10:00 AM-11:00 AM
QBI Presents a seminar featuring Yvan Nicolet of IBS.
Talk Title: 'Radical chemistry and metalloproteins - structure/function studies under anaerobic conditions"
Metals lie at the heart of chemical processes that are at the origin of life and they play a crucial role in the function of numerous important proteins. The specific properties of metals are used in catalytic processes that are often inaccessible for active sites lacking them. Conversely, the metal properties may be tuned by the protein environment in ways that are difficult to mimic in synthetic compounds. All these aspects are studied in the Metalloproteins Unit. Dr. Nicolet employs crystallographic and computational methods to study the function of metalloproteins, i.e. their catalytic mechanisms, substrate recognition, substrate/product diffusion pathways and their inhibition by molecules like O2. Several of the studied metalloenzymes are involved in the utilization or production of gaseous compounds like H2, CO and CO2 (e.g. hydrogenases, CO dehydrogenase/acetyl-CoA synthase).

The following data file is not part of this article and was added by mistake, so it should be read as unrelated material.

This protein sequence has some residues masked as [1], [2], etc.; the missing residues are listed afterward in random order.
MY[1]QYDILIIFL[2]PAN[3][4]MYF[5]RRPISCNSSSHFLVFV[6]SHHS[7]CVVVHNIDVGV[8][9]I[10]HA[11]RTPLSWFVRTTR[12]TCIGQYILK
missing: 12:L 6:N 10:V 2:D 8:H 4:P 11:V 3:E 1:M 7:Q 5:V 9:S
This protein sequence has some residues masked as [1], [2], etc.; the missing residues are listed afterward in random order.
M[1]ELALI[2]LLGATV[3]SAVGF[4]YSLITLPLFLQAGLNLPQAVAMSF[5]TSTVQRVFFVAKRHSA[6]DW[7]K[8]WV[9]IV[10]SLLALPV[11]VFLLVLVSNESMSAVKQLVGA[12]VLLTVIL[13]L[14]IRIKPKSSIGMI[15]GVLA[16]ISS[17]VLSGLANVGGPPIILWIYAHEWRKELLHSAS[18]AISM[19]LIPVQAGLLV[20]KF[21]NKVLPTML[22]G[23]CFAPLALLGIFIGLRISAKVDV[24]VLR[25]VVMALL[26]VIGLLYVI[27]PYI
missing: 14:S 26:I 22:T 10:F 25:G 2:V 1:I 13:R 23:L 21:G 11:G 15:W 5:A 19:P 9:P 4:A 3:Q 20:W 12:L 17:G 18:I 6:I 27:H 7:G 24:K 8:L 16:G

Yvain Nicolet obtained his Ph.D. degree at the University Joseph Fourier in Grenoble. He subsequently served as a postdoctoral fellow in Catherine L. Drennan’s laboratory at MIT. In 2004, he joined the “metalloproteins” group at the Institut de Biologie Structurale in Grenoble as a permanent scientist. Since then, he has developed a project focused on the structural study of radical SAM enzymes. In 2016, he succeeded Juan C. Fontecilla-Camps as group leader of the “metalloproteins” unit. His current research focuses on radical-based chemistry, metalloproteins and antibiotic biosynthesis.
Host: Nevan Krogan